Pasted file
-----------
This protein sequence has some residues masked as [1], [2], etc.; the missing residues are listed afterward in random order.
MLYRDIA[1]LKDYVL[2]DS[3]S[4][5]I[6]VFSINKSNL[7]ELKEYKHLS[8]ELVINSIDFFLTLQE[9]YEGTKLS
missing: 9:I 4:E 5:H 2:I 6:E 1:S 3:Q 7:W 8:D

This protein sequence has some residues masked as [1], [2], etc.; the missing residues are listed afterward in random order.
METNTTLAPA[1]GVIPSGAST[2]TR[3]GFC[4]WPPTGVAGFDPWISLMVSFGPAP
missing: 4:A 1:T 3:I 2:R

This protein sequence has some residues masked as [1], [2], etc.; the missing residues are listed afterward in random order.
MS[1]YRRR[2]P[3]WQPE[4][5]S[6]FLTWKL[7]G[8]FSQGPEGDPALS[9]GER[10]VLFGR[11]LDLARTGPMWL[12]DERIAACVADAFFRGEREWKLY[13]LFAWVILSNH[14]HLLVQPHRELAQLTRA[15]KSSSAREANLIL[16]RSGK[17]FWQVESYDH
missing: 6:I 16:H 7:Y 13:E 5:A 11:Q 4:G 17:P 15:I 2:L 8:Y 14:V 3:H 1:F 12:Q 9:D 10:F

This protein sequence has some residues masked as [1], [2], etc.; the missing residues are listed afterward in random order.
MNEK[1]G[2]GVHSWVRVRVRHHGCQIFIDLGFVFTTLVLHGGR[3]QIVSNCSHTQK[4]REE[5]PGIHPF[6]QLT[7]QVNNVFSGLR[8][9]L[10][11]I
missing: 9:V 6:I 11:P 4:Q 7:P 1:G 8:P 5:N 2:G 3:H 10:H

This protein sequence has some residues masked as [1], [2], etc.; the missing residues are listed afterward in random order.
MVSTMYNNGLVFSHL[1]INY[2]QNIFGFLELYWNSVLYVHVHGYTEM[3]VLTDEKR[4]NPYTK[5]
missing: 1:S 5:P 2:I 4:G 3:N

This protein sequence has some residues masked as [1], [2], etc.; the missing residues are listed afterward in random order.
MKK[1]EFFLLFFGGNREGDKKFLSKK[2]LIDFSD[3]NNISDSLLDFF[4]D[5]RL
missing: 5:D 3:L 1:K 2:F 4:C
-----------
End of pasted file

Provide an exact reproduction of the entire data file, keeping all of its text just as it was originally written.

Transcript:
This protein sequence has some residues masked as [1], [2], etc.; the missing residues are listed afterward in random order.
MLYRDIA[1]LKDYVL[2]DS[3]S[4][5]I[6]VFSINKSNL[7]ELKEYKHLS[8]ELVINSIDFFLTLQE[9]YEGTKLS
missing: 9:I 4:E 5:H 2:I 6:E 1:S 3:Q 7:W 8:D

This protein sequence has some residues masked as [1], [2], etc.; the missing residues are listed afterward in random order.
METNTTLAPA[1]GVIPSGAST[2]TR[3]GFC[4]WPPTGVAGFDPWISLMVSFGPAP
missing: 4:A 1:T 3:I 2:R

This protein sequence has some residues masked as [1], [2], etc.; the missing residues are listed afterward in random order.
MS[1]YRRR[2]P[3]WQPE[4][5]S[6]FLTWKL[7]G[8]FSQGPEGDPALS[9]GER[10]VLFGR[11]LDLARTGPMWL[12]DERIAACVADAFFRGEREWKLY[13]LFAWVILSNH[14]HLLVQPHRELAQLTRA[15]KSSSAREANLIL[16]RSGK[17]FWQVESYDH
missing: 6:I 16:H 7:Y 13:E 5:A 11:Q 4:G 17:P 15:I 2:L 8:Y 14:V 3:H 1:F 12:Q 9:D 10:F

This protein sequence has some residues masked as [1], [2], etc.; the missing residues are listed afterward in random order.
MNEK[1]G[2]GVHSWVRVRVRHHGCQIFIDLGFVFTTLVLHGGR[3]QIVSNCSHTQK[4]REE[5]PGIHPF[6]QLT[7]QVNNVFSGLR[8][9]L[10][11]I
missing: 9:V 6:I 11:P 4:Q 7:P 1:G 8:P 5:N 2:G 3:H 10:H

This protein sequence has some residues masked as [1], [2], etc.; the missing residues are listed afterward in random order.
MVSTMYNNGLVFSHL[1]INY[2]QNIFGFLELYWNSVLYVHVHGYTEM[3]VLTDEKR[4]NPYTK[5]
missing: 1:S 5:P 2:I 4:G 3:N

This protein sequence has some residues masked as [1], [2], etc.; the missing residues are listed afterward in random order.
MKK[1]EFFLLFFGGNREGDKKFLSKK[2]LIDFSD[3]NNISDSLLDFF[4]D[5]RL
missing: 5:D 3:L 1:K 2:F 4:C